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Jan 22, 2010

Acute need for logistics support

Aftershocks felt in Haiti More than a week after the devastating earthquake in Haiti, strong aftershocks were felt through the area, adding to the devastation. Over 200,000 may have perished in the last nine days; the dead have yet to be buried. But as one survivor said, "We need now to pray for the living".

Todd Shea, Executive Director of CDRS, reached Haiti on Jan 14th and has since then facilitated the deployment of close to 100 doctors and medical staff, set up a warehouse in Croix de Bouquets and opened an urgent care facility where we are seeing over 70 cases a day. Medical supplies are critically short, and patients are arriving everyday who have not yet received any medical treatment. Todd has pointed out two key problems - the limited number of supply lines that have been established and the lack of sharing of resources and intel by some of the larger agencies on the ground.

Our goal is to continue facilitating teams of the ground, and ramp up to 10 Urgent Care Centers over the projected six week deployment. Our supporters have reached deep and so far we have raised close to $40,000 in donations and pledges. Our goal is to raise $186,000, so there is a ways to go.

We need your help so that we can continue to deploy doctors where they are most needed, and help fill the gaps in availability of water, relief supplies and medical necessities. On the stateside, CDRS is joining hands with NYC Medics and IMANA to create an on-line registry of medical and non-medical volunteers, and with the use of GIS mapping, create an accurate match between demand for and supply of volunteers over the affected areas.

How to Volunteer For those interested in volunteering in Haiti with CDRS, please fill out the electronic Volunteer Form, which can be found at:

We will get back to you as soon as we can. For more information, please contact Laila Karamally at or at 714-261-1044.

Jan 18, 2010

Update from Haiti

Dear Friends,

We are working very hard to ramp up to minimize the loss of life from a second wave. Things are very dire. CDRS is coordinating with multiple agencies on the ground and in the US to identify the system bottlenecks and put people and resources where they are most needed. Please help put the word out - we need all the volunteers and funds we can get. Todd's latest report from the ground is posted below:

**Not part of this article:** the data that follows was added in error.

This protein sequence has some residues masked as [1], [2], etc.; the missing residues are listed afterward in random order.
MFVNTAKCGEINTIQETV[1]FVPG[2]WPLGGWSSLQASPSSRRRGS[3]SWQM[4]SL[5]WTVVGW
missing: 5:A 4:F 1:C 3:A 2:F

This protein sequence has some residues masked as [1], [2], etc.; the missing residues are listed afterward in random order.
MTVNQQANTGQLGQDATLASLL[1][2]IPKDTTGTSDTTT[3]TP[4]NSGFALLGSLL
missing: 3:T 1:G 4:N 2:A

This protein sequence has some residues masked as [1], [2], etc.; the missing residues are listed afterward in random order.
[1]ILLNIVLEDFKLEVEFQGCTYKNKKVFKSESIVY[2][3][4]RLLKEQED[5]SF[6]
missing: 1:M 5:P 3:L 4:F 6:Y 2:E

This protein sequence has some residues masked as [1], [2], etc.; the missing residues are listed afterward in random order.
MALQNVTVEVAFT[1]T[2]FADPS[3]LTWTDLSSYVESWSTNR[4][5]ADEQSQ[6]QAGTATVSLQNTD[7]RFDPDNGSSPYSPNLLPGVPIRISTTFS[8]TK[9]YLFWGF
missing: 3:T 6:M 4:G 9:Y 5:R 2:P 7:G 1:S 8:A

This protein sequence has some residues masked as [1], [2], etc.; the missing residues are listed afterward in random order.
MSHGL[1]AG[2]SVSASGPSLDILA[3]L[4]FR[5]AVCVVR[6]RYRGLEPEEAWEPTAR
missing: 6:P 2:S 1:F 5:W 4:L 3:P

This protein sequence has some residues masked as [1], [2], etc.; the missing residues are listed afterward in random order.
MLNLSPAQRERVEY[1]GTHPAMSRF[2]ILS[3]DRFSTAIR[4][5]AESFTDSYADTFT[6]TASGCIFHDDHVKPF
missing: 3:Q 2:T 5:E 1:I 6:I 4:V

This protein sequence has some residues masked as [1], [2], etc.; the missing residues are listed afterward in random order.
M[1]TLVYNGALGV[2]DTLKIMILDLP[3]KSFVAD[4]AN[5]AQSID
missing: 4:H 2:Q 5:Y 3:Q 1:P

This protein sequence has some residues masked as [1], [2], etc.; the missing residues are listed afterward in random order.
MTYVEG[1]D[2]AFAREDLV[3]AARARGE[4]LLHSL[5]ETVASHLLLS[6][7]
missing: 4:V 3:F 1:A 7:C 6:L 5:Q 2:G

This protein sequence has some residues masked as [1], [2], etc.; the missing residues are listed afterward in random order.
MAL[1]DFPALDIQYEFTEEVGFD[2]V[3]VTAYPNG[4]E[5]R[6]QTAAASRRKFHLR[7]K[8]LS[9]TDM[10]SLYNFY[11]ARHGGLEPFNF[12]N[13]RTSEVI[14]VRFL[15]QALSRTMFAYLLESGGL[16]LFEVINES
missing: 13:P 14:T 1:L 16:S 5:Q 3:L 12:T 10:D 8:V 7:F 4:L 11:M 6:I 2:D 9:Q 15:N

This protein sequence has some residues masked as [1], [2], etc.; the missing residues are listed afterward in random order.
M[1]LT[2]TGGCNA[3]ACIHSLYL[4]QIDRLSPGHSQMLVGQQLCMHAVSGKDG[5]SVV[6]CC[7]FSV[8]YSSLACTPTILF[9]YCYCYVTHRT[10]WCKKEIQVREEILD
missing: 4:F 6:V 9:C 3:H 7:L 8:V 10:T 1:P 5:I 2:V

"I'm sad to report that the situation in Haiti is acute and worsening-people are beginning to get even more desperate and frustrated. The leadership of the Government of the U.S. and its partner nations are "forming up" great things that will take shape in a week or so down the road, but they really need to quickly work through the current paralyzing logistical challenges Many large agencies are failing to think selflessly and share their financial, operational resources with smaller but super-effective agencies. This attitude is is not helping anyone. Quite frankly, I would have though some of them would have learned an important lesson from other disasters where some of the same mistakes were made. Here's the bottom line: If things don't start improving very rapidly, then life and limb-threatening infections and deadly dehydration and unnecessary conflict will likely emerge on a scale that has the potential of becoming rampant and widespread. The correct option would be to stage multiple and overwhelmingly robust and well managed multi-national supply lines and helicopter sorties using locations and bases other than Port Au Prince Airport, particularly from the Dominican Republic through the border near Jumani. It's a darn good road compared to the roads in the Pakistan earthquake affected areas that I've been traveling on for the past four years. Distributing aid from several points over a more widespread area can reach far more people far more quickly. Everyone needs to accelerate and better coordinate relief efforts to avoid conflict and a potentially dangerous escalation of tensions being felt by Hatians throughout the country, some of whom I found waiting and suffering without any outside help whatsoever so far. The first team of four doctors from IMANA and a nurse from Destiny World Outreach is here. I came back from Haiti to pick them up and will deploy them and more medicines/supplies at 9 am Sunday, after picking up one more doctor. At least 5 more teams are planning to arrive in the next 7 days. The border is OPEN for our mission. Some rumors have led people to believe that the border is closed. The gate in shut and locked it at night, I have been coming and going at all times, including 2 am last night/morning. Photos of our mission will be provided when I come back to Santo Domingo to deploy more volunteers (Tuesday). VOLUNTEERS: PLease contact Laila Karamally at (or call at 714-261 1044) for further information. Our needs at the moment: a steady supply line of syringes, I/V Fliuds and lines, anti-inflammatory pain medication, Oral Rehydration Salts, first line anti- biotics, Pediatric Medicines and supplies, ob/gyn medicines and supplies, surgical gloves, alcohol swabs, Q-tips, baby formula, baby wipes, tents, clothes, cash for renting more trucks and purchasing fuel and critical field supplies AND as much water (and water purification systems) as can be procured through donations or government distribution. These can be mailed directly from the US or procured with funds here (please contact Laila Karamally for further information). Sincerely, Todd Shea

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